biased in favor of display a Western bias.
Western views.“
Use synonyms of phrases and words
"Job interviews put many Many applicants feel
people on edge.“ nervous about job
Use synonyms of "relationship words"

"Budget shortfalls at the state University tuition fees have

level have resulted in higher increased because of the
tuition costs at universities." state's financial problems.
You can even use paraphrasing as a tool for explaining to
yourself the main ideas of a difficult passage
 Rewrite the parts that you have understood, and
 Pinpoint the ones that you did not fully understand.
 Try to bubble ideas that you don’t understand
 Then relate those bubbles with ideas you understand
 It’s easier to understand long texts in smaller groups
of sentences of your own.

Therefore, paraphrasing can be a learning tool as

Just 10 years ago, people in charge of hiring would
have placed resumes of people with visible tattoos
and body piercings in the discard pile. Today, that
policy has changed. A significant percentage of
younger generation employees have tattoos or other
body marks. (USA Today, April 2006 ,10pp)
Ten years ago, most job search authorities would
have said that tattoos would have eliminated you
from possible contention for a position. Times have
changed. More than one-third of the younger
generation now sport tattoos.

This is direct plagiarism. The text in red has been

taken directly from the article.
When taking notes, copy all original passages in quotation marks.

Paraphrase by really putting ideas into your own words.

go beyond changing a few words. paraphrasing unique ideas and facts requires citation.

Check your paraphrase against the original

Did you unintentionally copy?

Use graphic organizers to restructure your facts and ideas.

Use your own voice to put a new twist on old information.

When in doubt, cite!

STEP 1: Read the selection carefully several times until you
understand it fully.
STEP 2: Look up any words you do not understand; find
synonyms for them.
STEP 3: Write a brief outline, including:
a. The main idea (topic and controlling idea)
b. The main supporting points
c. Primary and secondary supporting details
d. data/ statistics + examples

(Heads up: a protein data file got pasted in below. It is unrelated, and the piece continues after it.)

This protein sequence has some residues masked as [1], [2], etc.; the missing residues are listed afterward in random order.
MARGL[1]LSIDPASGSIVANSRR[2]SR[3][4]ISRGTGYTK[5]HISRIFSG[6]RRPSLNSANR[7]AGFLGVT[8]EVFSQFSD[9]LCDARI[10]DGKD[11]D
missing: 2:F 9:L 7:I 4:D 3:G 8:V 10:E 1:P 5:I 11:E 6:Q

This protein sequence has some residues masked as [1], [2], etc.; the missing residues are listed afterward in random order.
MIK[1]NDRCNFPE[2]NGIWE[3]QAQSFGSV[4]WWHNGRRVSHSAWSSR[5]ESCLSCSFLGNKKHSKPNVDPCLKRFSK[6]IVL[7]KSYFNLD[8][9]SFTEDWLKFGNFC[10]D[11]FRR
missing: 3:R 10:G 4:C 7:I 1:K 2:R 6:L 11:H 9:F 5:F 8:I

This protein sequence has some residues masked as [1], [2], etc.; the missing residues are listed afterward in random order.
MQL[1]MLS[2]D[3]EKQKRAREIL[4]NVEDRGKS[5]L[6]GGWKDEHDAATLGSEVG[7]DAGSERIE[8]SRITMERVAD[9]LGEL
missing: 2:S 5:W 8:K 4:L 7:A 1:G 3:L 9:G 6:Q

STEP 4: Write the paraphrase. Use your own words and do
not omit any essential ideas.
 Original:
When Maracaña soccer stadium [in Rio de Janerio, Brazil] was
opened to the public in 1950, and Brazil lost the World Cup to the
Uruguayan team, the Brazilians were so disheartened that one
had the impression that the country itself had died. And people
did die of sadness. Mere threats of defeat in a championship
match can cause heart attacks and the despair of the public is so
great that many beat their heads against the cement posts. Such
is the Brazilian’s passion for soccer.

• Outline:
A. Brazil lost the World Cup in 1950.
1. Entire country was sad.
2. Some people died.
B. Possible defeat causes strong reaction.
1. Some experience heart attacks.
2. Some beat their heads.
C. Brazilians are very emotional about soccer.
• Outline:
A. Brazil lost the World Cup in 1950.
1. Entire country was sad.
2. Some people died.
B. Possible defeat causes strong reaction.
1. Some experience heart attacks.
2. Some beat their heads.
C. Brazilians are very emotional about soccer.

 Paraphrase:
In 1950, Brazil lost the World Cup in soccer to Uruguay in Rio
de Janerio. The entire country was overcome by sadness;
some people even died from it. Brazilians react very strongly
to potential defeat in championship soccer games. Some
people have heart attacks, and others beat their heads
against cement posts. Brazilians are very emotional about
A Summary:
 Is a general restatement of the main idea of a
 Is the most general of the three techniques.
 Requires that you clearly understand the original
passage so you do not distort its meaning.
 Uses your own original wording and sentence
structure—otherwise, it’s plagiarism.
 Is much shorter (1/2 or ¼) in length than the
 Requires a parenthetical citation—otherwise, it’s
 A parenthetical citation consists of the author’s last
name and the page number(s) of the borrowed material
in parentheses. For example: (Smith 12).
 Involvesputting the main idea(s) into your own